Attention & verbal learning in patients with Chronic Fatigue Syndrome (CFS)

Former neuropsychological studies with Chronic Fatigue

Syndrome (CFS) patients evaluated a broad range of cognitive

functions. Several, but not all, reported subtle attentional

and memory impairments suggesting possible mild cerebral

involvement. In this study, a battery of attentional tests and

a verbal memory task were administered to 20 CFS patients and

22 healthy controls (HC) in order to clarify the specific

nature of attention and memory impairment in these patients.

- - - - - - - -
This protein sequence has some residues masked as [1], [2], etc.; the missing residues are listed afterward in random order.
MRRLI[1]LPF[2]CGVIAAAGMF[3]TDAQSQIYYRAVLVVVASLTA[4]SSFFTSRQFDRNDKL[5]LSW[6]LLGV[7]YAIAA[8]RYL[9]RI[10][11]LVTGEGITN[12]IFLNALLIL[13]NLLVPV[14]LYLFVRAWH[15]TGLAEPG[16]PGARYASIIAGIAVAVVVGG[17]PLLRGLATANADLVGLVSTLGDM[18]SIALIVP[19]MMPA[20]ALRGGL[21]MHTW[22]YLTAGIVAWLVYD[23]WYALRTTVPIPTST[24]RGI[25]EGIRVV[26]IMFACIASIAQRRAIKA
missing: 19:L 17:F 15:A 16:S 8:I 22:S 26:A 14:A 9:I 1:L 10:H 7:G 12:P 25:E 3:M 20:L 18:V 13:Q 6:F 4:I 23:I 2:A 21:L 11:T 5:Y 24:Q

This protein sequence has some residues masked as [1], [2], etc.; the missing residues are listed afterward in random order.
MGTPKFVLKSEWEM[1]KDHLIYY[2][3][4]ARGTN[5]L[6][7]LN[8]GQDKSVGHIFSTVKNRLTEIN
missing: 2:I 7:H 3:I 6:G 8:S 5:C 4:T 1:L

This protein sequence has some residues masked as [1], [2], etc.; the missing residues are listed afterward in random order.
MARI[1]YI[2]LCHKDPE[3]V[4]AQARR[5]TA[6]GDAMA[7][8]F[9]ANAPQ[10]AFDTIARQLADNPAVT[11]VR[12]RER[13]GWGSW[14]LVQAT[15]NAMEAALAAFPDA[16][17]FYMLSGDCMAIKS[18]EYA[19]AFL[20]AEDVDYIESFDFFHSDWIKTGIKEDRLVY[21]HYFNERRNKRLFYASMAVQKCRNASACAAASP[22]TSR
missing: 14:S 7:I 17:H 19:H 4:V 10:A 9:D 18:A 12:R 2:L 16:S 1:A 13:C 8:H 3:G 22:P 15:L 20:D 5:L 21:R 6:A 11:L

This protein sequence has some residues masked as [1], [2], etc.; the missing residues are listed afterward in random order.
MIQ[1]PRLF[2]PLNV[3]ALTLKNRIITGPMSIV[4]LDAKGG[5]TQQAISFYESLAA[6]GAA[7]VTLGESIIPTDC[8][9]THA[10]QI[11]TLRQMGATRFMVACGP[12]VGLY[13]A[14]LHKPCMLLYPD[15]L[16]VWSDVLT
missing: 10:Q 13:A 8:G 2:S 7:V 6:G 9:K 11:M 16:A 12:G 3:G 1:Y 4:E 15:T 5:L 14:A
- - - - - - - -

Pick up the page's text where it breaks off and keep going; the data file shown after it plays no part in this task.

The results provide evidence for attentional dysfunction in

patients with CFS as compared to HC. CFS patients performed

more poorly on a span test measuring attentional capacity and

working memory. Speeded attentional tasks with a more complex

element of memory scanning and divided attention seem to be a

sensitive measure of reduced attentional capacity in these

patients. Focused attention, defined as the ability to attend

to a single stimulus while ignoring irrelevant stimuli,

appears not to be impaired. CFS patients were poorer on recall

of verbal information across learning trials, and poor

performance on delayed recall may be due to poor initial

learning and not only to a retrieval failure.

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